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Jerry West appreciates golfers' talent, fans

The basketball legend, who is in his first year as executive director of the Northern Trust Open, says he couldn't imagine playing or watching golf in the heavy daylong rain experienced Friday.

February 08, 2010|By Diane Pucin

In his first year as executive director of the Northern Trust Open, Jerry West said he had a new appreciation for both the talent of golfers and the perseverance of golf fans.

West said Sunday that he understood the nerves of tournament winner Steve Stricker, who had seemed uncomfortable having a six-shot lead going into the final 18 holes.

"It's different when you're part of a team sport," basketball legend West said. "You get a lead in basketball and it seems a lot easier to really kick some butt."

West also thanked the small number of fans who came to watch on Friday when heavy daylong rain made circumstances for golfers and fans miserable.

"I can't imagine playing golf in those conditions," West said. "And even more, I couldn't imagine standing out there and watching golf. But more than a few folks did, so good for them."

No Pebble Beach

Even though the U.S. Open will be played at Pebble Beach this year, Stricker, for one, is passing up the AT&T Open, which begins Wednesday. The weather forecast isn't great and Stricker said he'd rather go home to Wisconsin than deal with more rain.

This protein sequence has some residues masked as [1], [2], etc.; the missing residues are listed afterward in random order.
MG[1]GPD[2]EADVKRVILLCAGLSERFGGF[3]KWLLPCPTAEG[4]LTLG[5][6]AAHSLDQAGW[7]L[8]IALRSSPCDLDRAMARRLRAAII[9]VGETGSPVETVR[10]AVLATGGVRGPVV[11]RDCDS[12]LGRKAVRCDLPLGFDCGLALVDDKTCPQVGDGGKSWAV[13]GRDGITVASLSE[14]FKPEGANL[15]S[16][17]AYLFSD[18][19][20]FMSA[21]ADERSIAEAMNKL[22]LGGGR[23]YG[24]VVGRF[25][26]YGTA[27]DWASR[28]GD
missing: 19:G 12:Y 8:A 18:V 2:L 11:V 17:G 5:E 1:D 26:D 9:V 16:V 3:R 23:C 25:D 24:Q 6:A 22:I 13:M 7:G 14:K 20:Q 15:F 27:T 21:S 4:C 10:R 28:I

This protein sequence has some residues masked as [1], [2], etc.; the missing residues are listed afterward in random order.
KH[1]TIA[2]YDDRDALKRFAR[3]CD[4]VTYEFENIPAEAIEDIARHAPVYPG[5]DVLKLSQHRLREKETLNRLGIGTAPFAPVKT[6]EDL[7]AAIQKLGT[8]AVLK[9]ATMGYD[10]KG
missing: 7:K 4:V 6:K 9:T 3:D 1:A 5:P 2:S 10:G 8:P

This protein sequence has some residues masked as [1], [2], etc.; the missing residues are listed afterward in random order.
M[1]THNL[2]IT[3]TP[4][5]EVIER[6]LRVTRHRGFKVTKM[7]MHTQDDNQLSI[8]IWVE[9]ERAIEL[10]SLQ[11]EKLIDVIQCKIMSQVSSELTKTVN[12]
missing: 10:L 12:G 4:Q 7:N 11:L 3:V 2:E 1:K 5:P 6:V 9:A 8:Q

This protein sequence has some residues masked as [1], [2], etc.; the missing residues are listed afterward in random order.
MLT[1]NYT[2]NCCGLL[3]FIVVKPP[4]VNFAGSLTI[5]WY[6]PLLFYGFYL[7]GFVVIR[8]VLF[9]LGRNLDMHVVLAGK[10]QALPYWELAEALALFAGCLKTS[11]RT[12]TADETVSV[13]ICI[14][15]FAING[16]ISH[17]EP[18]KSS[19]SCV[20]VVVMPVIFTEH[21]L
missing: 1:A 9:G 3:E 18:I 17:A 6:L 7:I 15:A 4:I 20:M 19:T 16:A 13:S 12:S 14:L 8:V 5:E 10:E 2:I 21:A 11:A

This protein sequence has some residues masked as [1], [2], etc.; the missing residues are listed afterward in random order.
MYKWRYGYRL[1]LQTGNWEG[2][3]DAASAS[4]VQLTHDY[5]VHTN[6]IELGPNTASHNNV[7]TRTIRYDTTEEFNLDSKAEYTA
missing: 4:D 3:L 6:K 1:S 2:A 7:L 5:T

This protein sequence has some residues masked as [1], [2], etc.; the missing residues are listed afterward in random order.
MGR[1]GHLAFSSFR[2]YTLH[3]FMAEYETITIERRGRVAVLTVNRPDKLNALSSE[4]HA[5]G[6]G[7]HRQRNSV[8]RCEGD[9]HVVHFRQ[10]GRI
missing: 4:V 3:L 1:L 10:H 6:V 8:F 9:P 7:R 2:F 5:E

"I just don't care to go up there and fight with that weather," he said. "They've got a great place, a great venue for the tournament, and if it was in the fall I think it would be a better date. But I'm not going."

Helping himself

South Korean native Kevin Na, who lives in Rancho Cucamonga, shot a final-round 66 to tie for 10th. As important as the $147,000 paycheck was the fact that Na moved up from 67th to 62nd in the Official World Golf Rankings and got himself a spot in the Match Play Championships in Tucson in two weeks. The top-64 ranked golfers make the field, though top-ranked Tiger Woods hasn't entered the event and third-ranked Phil Mickelson has said he is skipping the tournament to take a family vacation.

Golf course art

If you saw a guy with an easel and a paintbrush at Riviera this weekend, it was likely golf artist Scott Medlock, whose book, "Capturing The Moment," was released this weekend. Medlock got his start as a painter by drawing golf scenes at Riviera.


J.B. Holmes, who finished tied for third, three shots behind winner Stricker, was the only player in the field who shot four rounds (68-69-67-67) in the 60s.

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